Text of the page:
Beat Back the Billionaires: Vote Zimmer, Padilla for LAUSD School Board
Vote Now Absentee or at the Polls May 16th
Though Election Day isn’t until Tuesday, May 16th, Los Angeles’ epic school drama unfolds now, this minute, in real time, as absentee ballots in the Los Angeles Unified School District (LAUSD) Board race arrive in voters’ mail boxes. The drama stars public school champions – incumbent Board President Steve Zimmer and non-profit founder Imelda Padilla – vs. billionaire barons – Eli Broad and the Waltons of Walmart.
With an overwhelming majority of voters expected to vote absentee in this monumental yet little known run-off election, there’s no time to waste for Zimmer and Padilla supporters, those campaigning to protect public education from Big Money bosses pulling the strings on marionette candidates Nick Melvoin and Kelly Gonez while plotting to take over or edge out proud neighborhood schools.
Yes, it’s show time in the $7.5 billion real-estate rich LAUSD, the country’s second largest school district, right behind New York City, where 95 different languages are spoken in a student version of the United Nations.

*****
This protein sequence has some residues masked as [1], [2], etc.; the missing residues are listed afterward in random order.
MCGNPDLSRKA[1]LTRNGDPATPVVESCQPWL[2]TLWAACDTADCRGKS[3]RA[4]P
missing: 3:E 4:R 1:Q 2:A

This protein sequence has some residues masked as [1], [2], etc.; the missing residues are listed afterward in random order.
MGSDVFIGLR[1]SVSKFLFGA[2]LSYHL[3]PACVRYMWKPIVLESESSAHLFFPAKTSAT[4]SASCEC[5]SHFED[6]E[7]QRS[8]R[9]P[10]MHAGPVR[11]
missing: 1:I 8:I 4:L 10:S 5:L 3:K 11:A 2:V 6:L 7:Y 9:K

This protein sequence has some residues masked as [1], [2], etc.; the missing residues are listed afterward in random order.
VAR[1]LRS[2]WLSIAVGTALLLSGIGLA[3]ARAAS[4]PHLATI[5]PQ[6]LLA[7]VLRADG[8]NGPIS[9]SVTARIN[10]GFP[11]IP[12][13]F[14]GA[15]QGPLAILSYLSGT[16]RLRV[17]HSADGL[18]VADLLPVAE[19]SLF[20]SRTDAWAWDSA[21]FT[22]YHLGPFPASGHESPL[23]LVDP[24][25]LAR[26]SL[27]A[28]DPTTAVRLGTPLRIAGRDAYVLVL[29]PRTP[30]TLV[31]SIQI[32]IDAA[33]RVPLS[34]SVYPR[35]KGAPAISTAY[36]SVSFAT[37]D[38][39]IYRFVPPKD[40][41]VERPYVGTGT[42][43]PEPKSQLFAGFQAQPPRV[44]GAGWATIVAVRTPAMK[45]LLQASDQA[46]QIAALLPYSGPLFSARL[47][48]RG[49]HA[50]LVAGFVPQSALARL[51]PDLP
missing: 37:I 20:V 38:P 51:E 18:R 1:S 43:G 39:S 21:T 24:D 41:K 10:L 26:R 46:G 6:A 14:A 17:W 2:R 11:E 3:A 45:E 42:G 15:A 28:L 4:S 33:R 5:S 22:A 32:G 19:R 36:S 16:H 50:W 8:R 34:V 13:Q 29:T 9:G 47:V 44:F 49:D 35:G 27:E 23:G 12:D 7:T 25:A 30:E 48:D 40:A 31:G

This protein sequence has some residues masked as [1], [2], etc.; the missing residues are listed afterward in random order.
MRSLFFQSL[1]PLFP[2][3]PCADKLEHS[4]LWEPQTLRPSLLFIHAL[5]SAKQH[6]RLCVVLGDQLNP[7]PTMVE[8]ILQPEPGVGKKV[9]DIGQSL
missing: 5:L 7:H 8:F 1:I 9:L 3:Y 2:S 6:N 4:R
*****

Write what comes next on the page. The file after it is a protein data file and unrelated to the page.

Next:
The antagonists in this drama, billionaires and their class pets, are hiding something from us, the audience. They’re not telling us that Zimmer, an ambassador for arts education, has led the District to restore arts education funding to pre-recession levels, so that Wonderland Elementary – a Blue Ribbon School – can continue its innovative choral program in which students both compose music and play the violin, the cello, the instrument of their choice – or so that Venice HS, where I teach English, can expand its two magnets: Science, Technology, Engineering, Math and Medicine (STEMM) and World Languages, as well as its small learning academies that also include the Academy of Law and Public Policy (ALPS) and Sports Medicine. The antagonists in this drama – the ones jamming neighborhood mailboxes with hateful fliers – do not speak of our Venice HS students who apprentice in our graphic design shop, perform at the LA Music Center or deliver social commentary at Get Lit Poetry slams. No, the antagonists won’t tell you Venice High School is a school on the move.